The Ask A Veterinary Team series provides our community with educational resources to ensure every animal has a safe and healthy life. The experienced veterinary team at Mt. Pleasant Animal Hospital, led by Head Veterinarian Mary Altomare, DVM, and Lead Veterinary Technician Taylor Woehle, CVT, are dedicated to delivering the highest level of animal care to prepare today’s animals in need for their future homes. As kitten season is quickly approaching, our inaugural Ask A Veterinary Team takes a closer look at community cats and ways you can help if you encounter a seemingly homeless animal.
1) What is a community cat?
Community cats are unowned cats that free-roam outside in the community and typically band together into a colony. These can include feral, stray, or even abandoned animals.
2) What is the difference between a community/feral and stray cat?
Community cats do not have an owner but can have a care-taker, meaning someone who leaves out food and provides some form of outdoor sheltering such as a shed or overhang. These can include feral as well as stray cats. Feral and stray cats without a community free-roam on their own without the aid of a care-taker. Feral cats were born outdoors from other feral or stray cats and are not accustomed to human interaction. Stray cats are typically lost or abandoned and have had previous interactions with humans.
3) What is Trap-Neuter-Return?
Many times the care-taker of community cats will periodically trap some cats and take them to a low-cost spay/neuter veterinarian for a check-up and spay or neuter. While under anesthesia for the surgery, these cats will have the very tip of their left ear notched so the care-taker does not trap the same animal twice. After spaying/neutering, the cat is then returned to their community. The term is then Trap-Neuter (or spay!) – Return or TNR for short.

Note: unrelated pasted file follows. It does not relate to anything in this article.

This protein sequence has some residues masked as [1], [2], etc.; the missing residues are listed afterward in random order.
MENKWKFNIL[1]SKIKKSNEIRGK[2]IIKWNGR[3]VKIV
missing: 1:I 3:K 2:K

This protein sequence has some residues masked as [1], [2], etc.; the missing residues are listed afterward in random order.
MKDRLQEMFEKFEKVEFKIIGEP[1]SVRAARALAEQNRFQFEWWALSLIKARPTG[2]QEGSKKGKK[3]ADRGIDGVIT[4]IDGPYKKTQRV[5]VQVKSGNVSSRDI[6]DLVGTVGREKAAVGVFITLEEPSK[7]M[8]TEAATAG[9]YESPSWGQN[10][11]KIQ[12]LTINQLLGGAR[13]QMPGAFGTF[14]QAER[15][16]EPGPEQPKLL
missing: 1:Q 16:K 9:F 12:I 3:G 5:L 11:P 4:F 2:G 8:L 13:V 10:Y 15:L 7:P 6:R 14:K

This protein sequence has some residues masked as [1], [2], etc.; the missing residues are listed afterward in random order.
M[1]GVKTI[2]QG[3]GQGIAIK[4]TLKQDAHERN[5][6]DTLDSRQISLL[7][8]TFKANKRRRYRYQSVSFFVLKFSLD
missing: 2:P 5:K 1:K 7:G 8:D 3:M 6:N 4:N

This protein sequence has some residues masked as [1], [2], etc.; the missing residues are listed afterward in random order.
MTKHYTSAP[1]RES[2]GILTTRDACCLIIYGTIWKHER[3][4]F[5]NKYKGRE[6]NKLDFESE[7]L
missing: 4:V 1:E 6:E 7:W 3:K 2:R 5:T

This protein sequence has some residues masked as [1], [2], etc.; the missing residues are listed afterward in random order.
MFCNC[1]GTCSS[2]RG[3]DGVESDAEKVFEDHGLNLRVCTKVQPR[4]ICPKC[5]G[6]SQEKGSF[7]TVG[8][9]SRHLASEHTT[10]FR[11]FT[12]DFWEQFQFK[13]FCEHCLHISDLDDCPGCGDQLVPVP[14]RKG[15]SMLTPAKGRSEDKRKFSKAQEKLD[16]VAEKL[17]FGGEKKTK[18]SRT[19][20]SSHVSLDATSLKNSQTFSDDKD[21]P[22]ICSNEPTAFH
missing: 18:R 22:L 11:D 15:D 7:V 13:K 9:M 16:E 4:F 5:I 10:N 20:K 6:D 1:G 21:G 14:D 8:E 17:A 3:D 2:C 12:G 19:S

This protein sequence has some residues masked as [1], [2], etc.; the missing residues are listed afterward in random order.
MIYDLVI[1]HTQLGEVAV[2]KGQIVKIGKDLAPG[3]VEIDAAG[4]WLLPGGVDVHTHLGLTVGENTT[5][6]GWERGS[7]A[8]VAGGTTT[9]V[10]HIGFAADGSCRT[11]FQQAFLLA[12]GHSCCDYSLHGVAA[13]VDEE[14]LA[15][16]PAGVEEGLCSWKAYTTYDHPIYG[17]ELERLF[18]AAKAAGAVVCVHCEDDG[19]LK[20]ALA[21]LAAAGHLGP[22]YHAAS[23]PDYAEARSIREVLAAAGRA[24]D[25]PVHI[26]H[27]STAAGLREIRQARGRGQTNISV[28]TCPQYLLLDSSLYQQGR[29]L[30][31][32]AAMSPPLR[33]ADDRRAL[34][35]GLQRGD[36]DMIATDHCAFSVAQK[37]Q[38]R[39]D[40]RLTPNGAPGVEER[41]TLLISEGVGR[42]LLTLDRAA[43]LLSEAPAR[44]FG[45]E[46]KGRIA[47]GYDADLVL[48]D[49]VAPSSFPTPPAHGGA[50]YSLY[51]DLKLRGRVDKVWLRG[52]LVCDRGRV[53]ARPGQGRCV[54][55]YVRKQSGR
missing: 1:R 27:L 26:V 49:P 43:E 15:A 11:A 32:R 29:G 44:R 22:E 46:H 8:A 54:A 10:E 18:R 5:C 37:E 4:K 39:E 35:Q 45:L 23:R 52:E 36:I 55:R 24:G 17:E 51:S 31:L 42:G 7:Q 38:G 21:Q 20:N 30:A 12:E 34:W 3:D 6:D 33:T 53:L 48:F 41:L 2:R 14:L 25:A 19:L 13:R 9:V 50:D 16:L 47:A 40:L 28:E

4) What do I do if I find an outdoor:
Cat: Unless visibly very sick or injured, leave the outdoor cats where they are! This is likely a stray, feral, or community cat, and they are in their home – the great outdoors! If you’d like to help and have access to a spay/neuter program, you may work with this program to trap, spay or neuter the cat and return them to their outdoor home. However, never do this without working with a veterinary clinic that supports this program that can walk you through how to do this safely.
Kitten or a Litter of Kittens: It is so tempting to scoop up a little kitten found outside, isn’t it? Let’s go through different scenarios of when to help and when the best help is just leaving them be.
Newborn Kittens Younger than 8 Weeks: These kittens were likely born outdoors and are being cared for by their mother – even if you don’t see mama at that moment. If mama isn’t with them, the best thing to do is to keep watch over the next 24 hours (if possible) and check-in periodically. She may be out hunting or even hiding waiting for you to leave! If the kittens are pink, warm, have round full bellies, and are cuddled sleeping, their mother is likely close by and doing a great job – do not touch them and leave them right where they are so she can continue caring for them without interference. If the kittens appear sick, injured, cold, and hungry with no mother in 24hrs, you may scoop them up and take over care. The Kitten Lady (kittenlady.org) has some fantastic references for how to properly care for kittens under 8 weeks.
Kittens Older than 8 Weeks: These kittens are weaned from mom, were likely born outside, and are living free in their outdoor home! Unless visibly sick or injured, it is recommended to leave them in their great outdoor home. If you’d like to help and have access to a spay/neuter program, you may work with this program to trap, spay or neuter the kitten and return them to their outdoor home.
If you are interested in learning more or possibly even thinking of helping out some Community Cats yourself, check out these websites filled with information to get you started!